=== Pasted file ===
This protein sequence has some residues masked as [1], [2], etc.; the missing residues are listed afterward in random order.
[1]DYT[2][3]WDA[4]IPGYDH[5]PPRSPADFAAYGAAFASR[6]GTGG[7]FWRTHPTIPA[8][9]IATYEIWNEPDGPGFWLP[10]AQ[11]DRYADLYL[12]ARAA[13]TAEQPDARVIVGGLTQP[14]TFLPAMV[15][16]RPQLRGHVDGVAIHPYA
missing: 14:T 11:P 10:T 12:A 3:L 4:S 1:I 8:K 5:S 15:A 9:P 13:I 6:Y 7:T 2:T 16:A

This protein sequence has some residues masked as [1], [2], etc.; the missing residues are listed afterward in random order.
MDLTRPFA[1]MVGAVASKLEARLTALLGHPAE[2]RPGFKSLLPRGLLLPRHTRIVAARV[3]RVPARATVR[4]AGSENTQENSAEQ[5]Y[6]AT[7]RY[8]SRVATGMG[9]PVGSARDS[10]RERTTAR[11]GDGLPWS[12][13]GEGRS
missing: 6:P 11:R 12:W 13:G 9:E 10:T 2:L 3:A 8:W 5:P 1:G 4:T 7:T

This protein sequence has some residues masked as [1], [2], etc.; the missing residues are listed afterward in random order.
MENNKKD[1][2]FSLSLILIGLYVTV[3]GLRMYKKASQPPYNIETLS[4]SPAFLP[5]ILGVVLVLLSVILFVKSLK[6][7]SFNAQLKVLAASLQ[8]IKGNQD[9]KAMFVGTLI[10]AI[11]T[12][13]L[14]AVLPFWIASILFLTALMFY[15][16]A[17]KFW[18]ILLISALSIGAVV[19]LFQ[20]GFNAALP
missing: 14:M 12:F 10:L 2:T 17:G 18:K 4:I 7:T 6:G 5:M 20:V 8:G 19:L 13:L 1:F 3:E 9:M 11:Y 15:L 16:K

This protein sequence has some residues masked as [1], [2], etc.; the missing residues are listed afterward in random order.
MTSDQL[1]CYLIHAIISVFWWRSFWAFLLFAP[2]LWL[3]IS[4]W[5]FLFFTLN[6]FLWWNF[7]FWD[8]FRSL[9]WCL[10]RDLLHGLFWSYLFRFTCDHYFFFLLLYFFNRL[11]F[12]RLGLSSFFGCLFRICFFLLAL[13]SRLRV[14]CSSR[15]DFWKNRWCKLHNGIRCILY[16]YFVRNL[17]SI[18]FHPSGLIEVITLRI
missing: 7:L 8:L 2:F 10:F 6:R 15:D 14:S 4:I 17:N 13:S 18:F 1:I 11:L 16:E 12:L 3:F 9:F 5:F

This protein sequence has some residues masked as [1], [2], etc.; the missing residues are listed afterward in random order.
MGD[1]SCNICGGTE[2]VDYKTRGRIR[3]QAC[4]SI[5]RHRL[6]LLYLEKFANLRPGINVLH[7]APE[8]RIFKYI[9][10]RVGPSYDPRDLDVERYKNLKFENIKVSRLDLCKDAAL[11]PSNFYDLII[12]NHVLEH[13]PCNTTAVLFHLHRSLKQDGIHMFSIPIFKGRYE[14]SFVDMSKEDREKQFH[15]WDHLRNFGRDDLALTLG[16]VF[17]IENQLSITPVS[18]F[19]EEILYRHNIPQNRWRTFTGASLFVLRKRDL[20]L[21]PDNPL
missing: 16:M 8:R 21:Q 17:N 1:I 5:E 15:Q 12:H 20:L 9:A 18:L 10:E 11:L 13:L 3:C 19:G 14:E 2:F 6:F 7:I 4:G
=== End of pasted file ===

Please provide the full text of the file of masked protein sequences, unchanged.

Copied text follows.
This protein sequence has some residues masked as [1], [2], etc.; the missing residues are listed afterward in random order.
[1]DYT[2][3]WDA[4]IPGYDH[5]PPRSPADFAAYGAAFASR[6]GTGG[7]FWRTHPTIPA[8][9]IATYEIWNEPDGPGFWLP[10]AQ[11]DRYADLYL[12]ARAA[13]TAEQPDARVIVGGLTQP[14]TFLPAMV[15][16]RPQLRGHVDGVAIHPYA
missing: 14:T 11:P 10:T 12:A 3:L 4:S 1:I 8:K 5:S 15:A 9:P 13:I 6:Y 7:T 2:T 16:A

This protein sequence has some residues masked as [1], [2], etc.; the missing residues are listed afterward in random order.
MDLTRPFA[1]MVGAVASKLEARLTALLGHPAE[2]RPGFKSLLPRGLLLPRHTRIVAARV[3]RVPARATVR[4]AGSENTQENSAEQ[5]Y[6]AT[7]RY[8]SRVATGMG[9]PVGSARDS[10]RERTTAR[11]GDGLPWS[12][13]GEGRS
missing: 6:P 11:R 12:W 13:G 9:E 10:T 2:L 3:A 8:W 5:P 1:G 4:T 7:T

This protein sequence has some residues masked as [1], [2], etc.; the missing residues are listed afterward in random order.
MENNKKD[1][2]FSLSLILIGLYVTV[3]GLRMYKKASQPPYNIETLS[4]SPAFLP[5]ILGVVLVLLSVILFVKSLK[6][7]SFNAQLKVLAASLQ[8]IKGNQD[9]KAMFVGTLI[10]AI[11]T[12][13]L[14]AVLPFWIASILFLTALMFY[15][16]A[17]KFW[18]ILLISALSIGAVV[19]LFQ[20]GFNAALP
missing: 14:M 12:F 10:L 2:T 17:G 18:K 4:I 7:T 6:G 5:M 20:V 8:G 19:L 13:L 1:F 3:E 9:M 11:Y 15:L 16:K

This protein sequence has some residues masked as [1], [2], etc.; the missing residues are listed afterward in random order.
MTSDQL[1]CYLIHAIISVFWWRSFWAFLLFAP[2]LWL[3]IS[4]W[5]FLFFTLN[6]FLWWNF[7]FWD[8]FRSL[9]WCL[10]RDLLHGLFWSYLFRFTCDHYFFFLLLYFFNRL[11]F[12]RLGLSSFFGCLFRICFFLLAL[13]SRLRV[14]CSSR[15]DFWKNRWCKLHNGIRCILY[16]YFVRNL[17]SI[18]FHPSGLIEVITLRI
missing: 7:L 8:L 2:F 10:F 6:R 15:D 14:S 4:I 17:N 13:S 18:F 1:I 11:L 16:E 12:L 3:F 9:F 5:F

This protein sequence has some residues masked as [1], [2], etc.; the missing residues are listed afterward in random order.
MGD[1]SCNICGGTE[2]VDYKTRGRIR[3]QAC[4]SI[5]RHRL[6]LLYLEKFANLRPGINVLH[7]APE[8]RIFKYI[9][10]RVGPSYDPRDLDVERYKNLKFENIKVSRLDLCKDAAL[11]PSNFYDLII[12]NHVLEH[13]PCNTTAVLFHLHRSLKQDGIHMFSIPIFKGRYE[14]SFVDMSKEDREKQFH[15]WDHLRNFGRDDLALTLG[16]VF[17]IENQLSITPVS[18]F[19]EEILYRHNIPQNRWRTFTGASLFVLRKRDL[20]L[21]PDNPL
missing: 16:M 8:R 21:Q 17:N 1:I 5:E 15:Q 12:H 20:L 9:A 18:L 10:E 11:L 13:L 3:C 19:G 14:E 2:F 6:F 7:I 4:G